Though it seems like forever ago, the world is a much different place from 2009. Osama Bin Laden is dead, The News Of The World is no more, and electric cars are hitting the streets in ever larger numbers. Another big difference? Since 2009, battery prices for electric vehicles have fallen a whooping 30%…but don’t expect to see savings until the next-generation of vehicles.
Seeing as how battery prices are the number one driver of EV costs, seeing prices drop by 30% over just three years is rather amazing. In cars like the Tesla Roadster, the battery pack costs up to $40,000. Even in cars with smaller packs like the Chevy Volt, the battery makes up a disproportionate amount of the price. Translation; a 30% reduction in battery costs can shave thousands of dollars off the cost of electric vehicles.
Here’s the thing though; it takes a long time to develop and build a car. The Chevy Volt first hit the stage as a concept way back in 2007. The Nissan Leaf first appeared in production dress in 2009, though you can bet both GM and Nissan were already hard at work on the NEXT generation of their respective vehicles before the first ones ever left the factory.
Now I’m not sure the exact pace of things, but I do expect the next generation of the Leaf and Volt to try and shave a few grand off the price. Either that, or they may offer less range with a smaller battery for a lower price, because it is obvious to everyone that the high cost of entry is keeping EV sales rather limited.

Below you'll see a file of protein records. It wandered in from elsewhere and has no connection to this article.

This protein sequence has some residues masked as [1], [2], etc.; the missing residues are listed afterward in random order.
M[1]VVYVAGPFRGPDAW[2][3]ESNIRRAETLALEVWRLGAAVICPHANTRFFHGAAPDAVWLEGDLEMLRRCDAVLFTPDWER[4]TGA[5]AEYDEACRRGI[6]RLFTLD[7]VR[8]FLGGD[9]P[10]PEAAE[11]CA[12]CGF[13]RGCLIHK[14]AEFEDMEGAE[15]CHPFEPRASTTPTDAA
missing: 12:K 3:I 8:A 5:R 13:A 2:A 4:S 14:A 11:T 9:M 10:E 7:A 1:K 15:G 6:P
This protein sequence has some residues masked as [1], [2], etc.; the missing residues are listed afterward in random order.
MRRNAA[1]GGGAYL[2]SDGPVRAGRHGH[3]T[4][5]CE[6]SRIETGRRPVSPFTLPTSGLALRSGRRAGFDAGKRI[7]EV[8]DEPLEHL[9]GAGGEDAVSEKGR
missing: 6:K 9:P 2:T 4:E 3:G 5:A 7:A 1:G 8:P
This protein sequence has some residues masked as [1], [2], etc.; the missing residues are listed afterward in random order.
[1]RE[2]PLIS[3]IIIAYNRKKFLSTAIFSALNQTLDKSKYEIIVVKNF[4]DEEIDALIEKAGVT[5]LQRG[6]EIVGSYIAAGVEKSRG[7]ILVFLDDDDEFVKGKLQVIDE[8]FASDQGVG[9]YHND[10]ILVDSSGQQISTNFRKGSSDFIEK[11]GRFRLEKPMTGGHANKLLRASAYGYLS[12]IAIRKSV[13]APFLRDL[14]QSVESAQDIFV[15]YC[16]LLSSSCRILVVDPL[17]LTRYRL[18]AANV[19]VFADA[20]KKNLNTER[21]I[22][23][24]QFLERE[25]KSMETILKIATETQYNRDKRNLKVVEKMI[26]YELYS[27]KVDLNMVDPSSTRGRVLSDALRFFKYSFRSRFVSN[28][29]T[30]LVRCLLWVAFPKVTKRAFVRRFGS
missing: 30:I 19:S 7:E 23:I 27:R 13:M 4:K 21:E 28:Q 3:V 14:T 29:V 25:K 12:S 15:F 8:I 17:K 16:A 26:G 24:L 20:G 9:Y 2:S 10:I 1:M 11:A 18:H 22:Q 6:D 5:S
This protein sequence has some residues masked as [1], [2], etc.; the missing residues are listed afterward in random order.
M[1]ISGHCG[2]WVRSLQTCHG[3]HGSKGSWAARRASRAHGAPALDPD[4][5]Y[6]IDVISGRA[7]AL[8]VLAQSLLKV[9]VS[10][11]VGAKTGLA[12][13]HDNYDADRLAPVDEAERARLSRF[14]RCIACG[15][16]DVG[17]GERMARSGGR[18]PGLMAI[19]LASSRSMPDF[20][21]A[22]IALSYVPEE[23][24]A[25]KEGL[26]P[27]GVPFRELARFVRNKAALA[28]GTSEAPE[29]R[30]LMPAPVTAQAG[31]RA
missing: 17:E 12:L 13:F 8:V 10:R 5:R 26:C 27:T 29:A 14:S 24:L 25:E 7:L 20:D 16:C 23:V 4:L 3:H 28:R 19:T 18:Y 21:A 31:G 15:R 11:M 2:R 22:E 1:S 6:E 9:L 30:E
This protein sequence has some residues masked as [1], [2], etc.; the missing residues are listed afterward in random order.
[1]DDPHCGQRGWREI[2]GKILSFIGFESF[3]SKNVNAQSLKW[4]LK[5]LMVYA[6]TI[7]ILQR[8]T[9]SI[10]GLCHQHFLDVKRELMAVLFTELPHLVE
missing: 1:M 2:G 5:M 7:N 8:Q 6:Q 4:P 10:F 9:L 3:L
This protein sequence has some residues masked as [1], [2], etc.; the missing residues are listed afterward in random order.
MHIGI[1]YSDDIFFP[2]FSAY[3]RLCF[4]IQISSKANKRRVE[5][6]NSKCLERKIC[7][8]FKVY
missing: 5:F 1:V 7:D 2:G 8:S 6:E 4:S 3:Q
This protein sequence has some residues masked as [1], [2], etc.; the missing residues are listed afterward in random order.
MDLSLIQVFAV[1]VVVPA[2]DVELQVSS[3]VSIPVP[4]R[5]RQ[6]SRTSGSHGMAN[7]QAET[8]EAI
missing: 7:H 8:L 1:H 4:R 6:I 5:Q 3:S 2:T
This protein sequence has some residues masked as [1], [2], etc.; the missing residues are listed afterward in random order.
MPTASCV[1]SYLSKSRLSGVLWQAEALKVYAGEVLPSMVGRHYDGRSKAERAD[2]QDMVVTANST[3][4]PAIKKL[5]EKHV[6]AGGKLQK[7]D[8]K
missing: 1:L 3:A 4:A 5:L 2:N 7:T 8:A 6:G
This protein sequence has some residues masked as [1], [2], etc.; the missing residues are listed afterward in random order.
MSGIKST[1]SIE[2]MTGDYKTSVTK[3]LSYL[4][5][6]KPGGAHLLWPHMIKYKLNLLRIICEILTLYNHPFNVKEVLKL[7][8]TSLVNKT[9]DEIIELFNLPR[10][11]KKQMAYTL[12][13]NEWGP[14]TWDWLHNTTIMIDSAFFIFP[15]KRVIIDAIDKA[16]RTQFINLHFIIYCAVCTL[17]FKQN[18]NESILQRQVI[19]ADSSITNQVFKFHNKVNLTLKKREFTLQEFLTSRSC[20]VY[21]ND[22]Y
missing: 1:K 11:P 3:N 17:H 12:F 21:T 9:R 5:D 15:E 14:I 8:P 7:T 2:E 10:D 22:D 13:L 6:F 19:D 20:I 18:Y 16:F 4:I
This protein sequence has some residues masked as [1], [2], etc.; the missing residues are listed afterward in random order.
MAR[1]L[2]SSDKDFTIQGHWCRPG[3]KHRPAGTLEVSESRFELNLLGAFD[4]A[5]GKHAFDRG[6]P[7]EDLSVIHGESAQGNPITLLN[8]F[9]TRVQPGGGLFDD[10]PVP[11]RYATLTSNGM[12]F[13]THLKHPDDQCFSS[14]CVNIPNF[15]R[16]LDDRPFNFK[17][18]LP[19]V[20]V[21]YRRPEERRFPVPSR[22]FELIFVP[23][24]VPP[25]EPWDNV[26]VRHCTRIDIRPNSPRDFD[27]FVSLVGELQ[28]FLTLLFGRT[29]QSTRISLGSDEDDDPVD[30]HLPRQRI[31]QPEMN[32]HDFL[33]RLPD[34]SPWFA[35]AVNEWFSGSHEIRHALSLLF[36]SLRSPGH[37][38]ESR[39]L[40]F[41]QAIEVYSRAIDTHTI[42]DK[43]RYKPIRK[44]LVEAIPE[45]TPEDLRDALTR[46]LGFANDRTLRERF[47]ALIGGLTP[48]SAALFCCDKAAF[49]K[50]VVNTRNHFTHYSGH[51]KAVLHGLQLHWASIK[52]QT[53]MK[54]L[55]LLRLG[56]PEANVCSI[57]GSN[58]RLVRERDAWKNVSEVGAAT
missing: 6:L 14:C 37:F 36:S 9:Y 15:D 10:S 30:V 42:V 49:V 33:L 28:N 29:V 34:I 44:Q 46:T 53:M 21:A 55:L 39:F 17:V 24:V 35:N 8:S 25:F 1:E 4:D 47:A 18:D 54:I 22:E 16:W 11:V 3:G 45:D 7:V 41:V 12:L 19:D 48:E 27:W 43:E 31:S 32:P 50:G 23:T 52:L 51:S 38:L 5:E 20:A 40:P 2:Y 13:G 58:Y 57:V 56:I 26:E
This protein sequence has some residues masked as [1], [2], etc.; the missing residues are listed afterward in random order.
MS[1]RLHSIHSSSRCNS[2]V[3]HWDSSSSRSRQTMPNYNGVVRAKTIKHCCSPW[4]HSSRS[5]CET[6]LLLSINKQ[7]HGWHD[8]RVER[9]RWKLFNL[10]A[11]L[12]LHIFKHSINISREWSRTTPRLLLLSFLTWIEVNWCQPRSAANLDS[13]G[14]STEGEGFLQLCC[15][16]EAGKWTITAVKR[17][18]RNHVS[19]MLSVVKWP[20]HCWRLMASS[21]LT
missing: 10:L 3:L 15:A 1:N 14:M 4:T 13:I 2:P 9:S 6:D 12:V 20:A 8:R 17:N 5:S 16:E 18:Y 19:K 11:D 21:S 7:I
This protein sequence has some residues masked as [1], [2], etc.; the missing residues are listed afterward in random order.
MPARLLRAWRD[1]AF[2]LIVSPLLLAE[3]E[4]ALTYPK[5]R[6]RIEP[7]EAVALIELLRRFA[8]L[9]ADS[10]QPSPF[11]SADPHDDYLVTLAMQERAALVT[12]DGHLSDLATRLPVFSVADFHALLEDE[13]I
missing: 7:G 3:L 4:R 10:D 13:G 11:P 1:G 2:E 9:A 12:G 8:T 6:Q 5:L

At a rate of 10% price decreases per year though, by 2020, battery prices could be just ⅓ of what they are today. On the same token, there have been dozens, if not hundreds of studies trying to predict how fast and how far battery prices will go. And frankly, I just don’t trust studies.
But the facts speak for themselves, and battery prices HAVE come down a significant amount in a relatively short time. If battery makers can continue to bring the cost down then a lot of the arguments against electric vehicles just sort of…disappear. I hope one day that electric vehicles will hold a premium of no more than $5,000 over their gas-powered cousins, and that will come with extra features that automakers like to load up on top-level vehicles.
But maybe $5,000 is still too much. You tell me what, if any, price premium electric vehicles should carry.